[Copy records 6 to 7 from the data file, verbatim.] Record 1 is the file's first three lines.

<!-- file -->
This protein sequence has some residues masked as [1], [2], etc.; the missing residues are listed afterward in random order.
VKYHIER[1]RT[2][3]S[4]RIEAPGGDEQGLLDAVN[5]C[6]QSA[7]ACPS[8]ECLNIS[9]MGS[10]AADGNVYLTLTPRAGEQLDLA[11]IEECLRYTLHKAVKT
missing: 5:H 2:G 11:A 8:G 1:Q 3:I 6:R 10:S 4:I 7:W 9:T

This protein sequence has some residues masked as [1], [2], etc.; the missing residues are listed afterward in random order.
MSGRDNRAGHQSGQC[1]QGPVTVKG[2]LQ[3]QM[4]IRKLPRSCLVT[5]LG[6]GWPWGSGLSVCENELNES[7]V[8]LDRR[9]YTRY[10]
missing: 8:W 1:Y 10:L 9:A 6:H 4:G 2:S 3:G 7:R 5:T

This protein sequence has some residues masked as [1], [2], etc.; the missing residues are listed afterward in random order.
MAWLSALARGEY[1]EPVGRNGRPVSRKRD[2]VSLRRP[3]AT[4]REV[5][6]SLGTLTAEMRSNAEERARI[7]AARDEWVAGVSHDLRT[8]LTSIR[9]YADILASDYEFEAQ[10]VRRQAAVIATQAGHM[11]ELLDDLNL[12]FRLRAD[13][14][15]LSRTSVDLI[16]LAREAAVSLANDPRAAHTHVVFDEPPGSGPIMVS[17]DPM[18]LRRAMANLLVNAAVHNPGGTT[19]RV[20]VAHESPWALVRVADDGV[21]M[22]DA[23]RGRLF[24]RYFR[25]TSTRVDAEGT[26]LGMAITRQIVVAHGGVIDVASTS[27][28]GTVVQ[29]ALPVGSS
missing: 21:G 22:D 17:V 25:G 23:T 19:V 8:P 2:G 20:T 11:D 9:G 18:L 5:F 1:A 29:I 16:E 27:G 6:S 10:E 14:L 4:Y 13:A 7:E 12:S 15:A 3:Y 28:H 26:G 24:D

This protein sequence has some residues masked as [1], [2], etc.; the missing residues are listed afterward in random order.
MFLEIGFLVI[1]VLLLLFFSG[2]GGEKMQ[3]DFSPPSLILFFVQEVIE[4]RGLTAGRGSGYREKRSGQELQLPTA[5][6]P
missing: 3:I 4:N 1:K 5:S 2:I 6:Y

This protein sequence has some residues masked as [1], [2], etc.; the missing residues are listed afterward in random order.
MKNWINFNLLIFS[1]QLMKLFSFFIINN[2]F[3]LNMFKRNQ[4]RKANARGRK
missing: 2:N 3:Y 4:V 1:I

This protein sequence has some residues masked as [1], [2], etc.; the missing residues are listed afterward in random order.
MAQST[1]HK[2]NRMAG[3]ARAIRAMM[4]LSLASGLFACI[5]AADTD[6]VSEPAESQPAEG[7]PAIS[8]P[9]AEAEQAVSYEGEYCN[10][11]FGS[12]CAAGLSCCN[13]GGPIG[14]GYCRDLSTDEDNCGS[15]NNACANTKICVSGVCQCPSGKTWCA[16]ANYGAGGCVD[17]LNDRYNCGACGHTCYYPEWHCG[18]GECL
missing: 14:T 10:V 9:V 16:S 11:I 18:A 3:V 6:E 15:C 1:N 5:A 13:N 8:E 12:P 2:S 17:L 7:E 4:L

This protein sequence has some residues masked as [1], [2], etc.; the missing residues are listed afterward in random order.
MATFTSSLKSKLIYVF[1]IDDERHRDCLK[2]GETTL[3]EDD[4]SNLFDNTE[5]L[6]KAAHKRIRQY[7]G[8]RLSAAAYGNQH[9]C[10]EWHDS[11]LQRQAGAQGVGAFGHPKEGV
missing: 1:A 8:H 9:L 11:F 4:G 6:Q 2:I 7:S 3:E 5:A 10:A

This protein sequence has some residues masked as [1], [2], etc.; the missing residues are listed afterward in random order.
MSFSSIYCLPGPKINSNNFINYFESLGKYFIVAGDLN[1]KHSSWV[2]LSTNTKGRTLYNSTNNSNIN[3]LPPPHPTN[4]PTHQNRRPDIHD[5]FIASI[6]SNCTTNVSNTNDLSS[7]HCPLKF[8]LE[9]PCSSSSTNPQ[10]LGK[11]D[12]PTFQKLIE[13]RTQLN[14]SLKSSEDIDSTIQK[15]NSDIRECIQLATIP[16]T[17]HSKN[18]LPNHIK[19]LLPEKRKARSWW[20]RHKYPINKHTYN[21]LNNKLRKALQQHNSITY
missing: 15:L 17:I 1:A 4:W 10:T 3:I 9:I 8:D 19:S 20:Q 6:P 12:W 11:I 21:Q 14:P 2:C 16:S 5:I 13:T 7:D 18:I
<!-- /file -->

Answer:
This protein sequence has some residues masked as [1], [2], etc.; the missing residues are listed afterward in random order.
MAQST[1]HK[2]NRMAG[3]ARAIRAMM[4]LSLASGLFACI[5]AADTD[6]VSEPAESQPAEG[7]PAIS[8]P[9]AEAEQAVSYEGEYCN[10][11]FGS[12]CAAGLSCCN[13]GGPIG[14]GYCRDLSTDEDNCGS[15]NNACANTKICVSGVCQCPSGKTWCA[16]ANYGAGGCVD[17]LNDRYNCGACGHTCYYPEWHCG[18]GECL
missing: 14:T 10:V 9:V 16:S 11:I 18:A 3:V 6:E 15:C 1:N 5:A 13:N 8:E 12:P 2:S 17:L 7:E 4:L

This protein sequence has some residues masked as [1], [2], etc.; the missing residues are listed afterward in random order.
MATFTSSLKSKLIYVF[1]IDDERHRDCLK[2]GETTL[3]EDD[4]SNLFDNTE[5]L[6]KAAHKRIRQY[7]G[8]RLSAAAYGNQH[9]C[10]EWHDS[11]LQRQAGAQGVGAFGHPKEGV
missing: 1:A 8:H 9:L 11:F 4:G 6:Q 2:I 7:S 3:E 5:A 10:A